My recent chapter in Queer Sexualities: Diversifying Queer, Queering Diversity entitled “Malaysian Masculine Exposé: Queering the Politics of Non-Heteronormative Malay-Muslim Men” argues that non-heteronormative Malaysian Malay-Muslim men confront and lay bare political agendas which rely on the heteronormative assemblage of masculinity and sexuality. This assemblage, which has assumed spaces of privilege, converges with, affects and is influenced by issues of religion, ethnicity, patriarchy and citizenship. Insistence on performativities of masculinity and men’s sexuality serve to undergird an imagined “Malay-Muslim cohesiveness.” While “non-heteronormative” refers to a gamut of gender identities and sexual expressions that defies gender and sexual conventions, I use it in reference to men whose lives are incongruous with socio-cultural and religio-political endorsements of masculinity and heterosexuality as essentialised and stable traits. Any variation of or divergence from these definitions is unequivocally excoriated as deviant and/or sinful. In queering the aforementioned political agendas, I challenge the normalisations and uncritical acceptance of these intersecting issues, and foreground the lived experiences of non-heteronormative men. My aim is to expose how the imagined Malay-Muslim cohesiveness belies the real intent of political security and power.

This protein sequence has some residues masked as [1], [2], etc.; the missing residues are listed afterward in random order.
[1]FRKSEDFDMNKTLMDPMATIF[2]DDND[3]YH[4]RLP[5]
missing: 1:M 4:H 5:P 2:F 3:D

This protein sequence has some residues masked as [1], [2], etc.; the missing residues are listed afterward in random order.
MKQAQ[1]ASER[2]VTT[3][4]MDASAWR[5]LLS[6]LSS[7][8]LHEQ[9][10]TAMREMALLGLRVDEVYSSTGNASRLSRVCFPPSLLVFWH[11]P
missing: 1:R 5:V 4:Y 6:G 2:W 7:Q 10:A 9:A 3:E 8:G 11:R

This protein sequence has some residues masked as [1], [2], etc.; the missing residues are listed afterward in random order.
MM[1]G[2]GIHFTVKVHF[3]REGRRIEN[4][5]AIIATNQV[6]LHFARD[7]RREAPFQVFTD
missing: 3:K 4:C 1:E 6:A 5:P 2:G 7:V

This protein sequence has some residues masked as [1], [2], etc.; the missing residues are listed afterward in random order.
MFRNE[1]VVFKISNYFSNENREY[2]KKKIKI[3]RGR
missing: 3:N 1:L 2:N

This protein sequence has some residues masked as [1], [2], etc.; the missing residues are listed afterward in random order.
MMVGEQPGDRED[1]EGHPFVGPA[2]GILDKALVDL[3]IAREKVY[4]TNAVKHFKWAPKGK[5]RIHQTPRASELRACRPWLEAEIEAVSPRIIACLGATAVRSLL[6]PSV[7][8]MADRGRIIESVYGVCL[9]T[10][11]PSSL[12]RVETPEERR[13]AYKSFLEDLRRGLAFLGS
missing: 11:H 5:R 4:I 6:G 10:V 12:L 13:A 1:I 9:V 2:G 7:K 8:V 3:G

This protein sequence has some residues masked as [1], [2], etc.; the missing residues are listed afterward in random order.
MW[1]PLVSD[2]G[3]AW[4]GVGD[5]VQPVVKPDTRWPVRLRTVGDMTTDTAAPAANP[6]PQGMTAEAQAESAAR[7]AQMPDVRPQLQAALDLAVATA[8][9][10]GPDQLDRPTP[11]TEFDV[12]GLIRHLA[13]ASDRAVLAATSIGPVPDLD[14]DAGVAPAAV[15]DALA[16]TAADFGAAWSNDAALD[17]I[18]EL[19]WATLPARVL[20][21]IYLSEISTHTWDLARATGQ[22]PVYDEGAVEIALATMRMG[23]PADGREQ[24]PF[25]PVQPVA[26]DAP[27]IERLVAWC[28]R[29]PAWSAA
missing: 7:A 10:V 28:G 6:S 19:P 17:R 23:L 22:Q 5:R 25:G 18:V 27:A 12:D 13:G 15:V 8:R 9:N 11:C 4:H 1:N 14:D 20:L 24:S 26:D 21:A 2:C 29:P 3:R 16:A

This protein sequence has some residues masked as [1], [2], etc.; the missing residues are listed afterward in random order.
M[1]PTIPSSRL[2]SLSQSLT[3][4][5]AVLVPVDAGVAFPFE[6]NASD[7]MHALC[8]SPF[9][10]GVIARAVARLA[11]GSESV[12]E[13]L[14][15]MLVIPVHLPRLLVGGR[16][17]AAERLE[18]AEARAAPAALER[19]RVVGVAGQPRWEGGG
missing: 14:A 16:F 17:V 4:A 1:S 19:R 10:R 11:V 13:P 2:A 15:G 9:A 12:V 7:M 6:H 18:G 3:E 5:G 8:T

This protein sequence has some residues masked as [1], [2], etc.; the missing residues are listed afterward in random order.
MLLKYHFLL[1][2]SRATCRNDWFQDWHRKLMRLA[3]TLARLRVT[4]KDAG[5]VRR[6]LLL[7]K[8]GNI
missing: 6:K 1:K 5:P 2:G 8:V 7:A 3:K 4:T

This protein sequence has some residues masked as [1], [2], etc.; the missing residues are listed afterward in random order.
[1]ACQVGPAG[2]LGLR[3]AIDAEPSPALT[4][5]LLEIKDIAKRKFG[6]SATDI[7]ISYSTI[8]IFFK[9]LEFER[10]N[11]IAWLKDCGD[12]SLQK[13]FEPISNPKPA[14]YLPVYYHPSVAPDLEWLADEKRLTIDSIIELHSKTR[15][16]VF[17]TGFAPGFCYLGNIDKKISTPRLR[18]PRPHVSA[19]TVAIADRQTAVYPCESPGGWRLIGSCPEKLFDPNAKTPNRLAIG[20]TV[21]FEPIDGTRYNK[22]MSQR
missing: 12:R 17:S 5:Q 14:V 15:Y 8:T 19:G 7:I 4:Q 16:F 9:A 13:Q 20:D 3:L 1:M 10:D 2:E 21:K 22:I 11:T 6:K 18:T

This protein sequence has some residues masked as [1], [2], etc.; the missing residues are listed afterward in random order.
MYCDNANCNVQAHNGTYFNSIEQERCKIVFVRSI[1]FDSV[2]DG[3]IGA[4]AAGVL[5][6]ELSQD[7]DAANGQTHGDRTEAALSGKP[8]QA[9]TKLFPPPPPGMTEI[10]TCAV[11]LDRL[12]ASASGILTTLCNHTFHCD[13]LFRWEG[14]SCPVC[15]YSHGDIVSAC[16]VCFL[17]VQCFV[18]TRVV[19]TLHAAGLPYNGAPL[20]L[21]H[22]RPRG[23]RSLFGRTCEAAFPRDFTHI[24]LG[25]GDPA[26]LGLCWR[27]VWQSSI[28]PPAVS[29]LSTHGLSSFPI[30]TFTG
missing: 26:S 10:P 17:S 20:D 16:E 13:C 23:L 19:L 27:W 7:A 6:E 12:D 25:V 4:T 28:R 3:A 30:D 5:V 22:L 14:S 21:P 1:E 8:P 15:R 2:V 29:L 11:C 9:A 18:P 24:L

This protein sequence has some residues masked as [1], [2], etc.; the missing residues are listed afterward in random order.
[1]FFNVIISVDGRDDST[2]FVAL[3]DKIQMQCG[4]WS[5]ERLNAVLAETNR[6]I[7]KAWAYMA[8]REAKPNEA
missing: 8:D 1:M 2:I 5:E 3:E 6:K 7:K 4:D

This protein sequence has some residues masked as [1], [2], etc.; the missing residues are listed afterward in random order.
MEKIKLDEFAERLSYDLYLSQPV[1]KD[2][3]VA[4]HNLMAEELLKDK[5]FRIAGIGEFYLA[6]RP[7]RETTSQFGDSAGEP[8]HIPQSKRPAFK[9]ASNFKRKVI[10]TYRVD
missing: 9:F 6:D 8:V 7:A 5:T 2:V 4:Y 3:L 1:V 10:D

The topic of sexuality is one which continues to be held in great sensitivity among many Malaysians. The sexual activities of Malaysian Muslims are often subjected to surveillance and penalties. Religio-political institutions such as Jabatan Kemajuan Islam Malaysia or Department of Islamic Development Malaysia (JAKIM) in the Federal Territory of Kuala Lumpur are assiduous in stampeding on the private sexual lives of Malay-Muslims, irrespective of heterosexual or homosexual expression. In this regard, sexual subjectivities have become unwitting pawns in political strivings. In my work, I specifically focus on two warring Malaysian political parties – the United Malays National Organisation (UMNO) and Pan-Malaysian Islamic Party (PAS). UMNO’s presence in the ruling coalition of Barisan Nasional or the National Front (BN) is so formidable that its position in the federal government has eclipsed that of other component parties. History has borne witness to how UMNO and PAS have struggled to “out-Islamise” each other in order for one to wrestle moral authority from the other. Additionally, the efforts of UMNO and PAS to out-Islamise each other are also attempts to “out-Malayise” and “out-Malaysianise” each other. Section 160(2) of the Federal Constitution of Malaysia conflates the ethnic identity of a Malay person with the praxis of the Islamic faith, thus constructing the Malaysian-Malay-Muslim triadic identity. This UMNO-PAS crusade is evidently not embarked upon for gratuitous purposes, as the emergent champion of morality commands greater political credibility.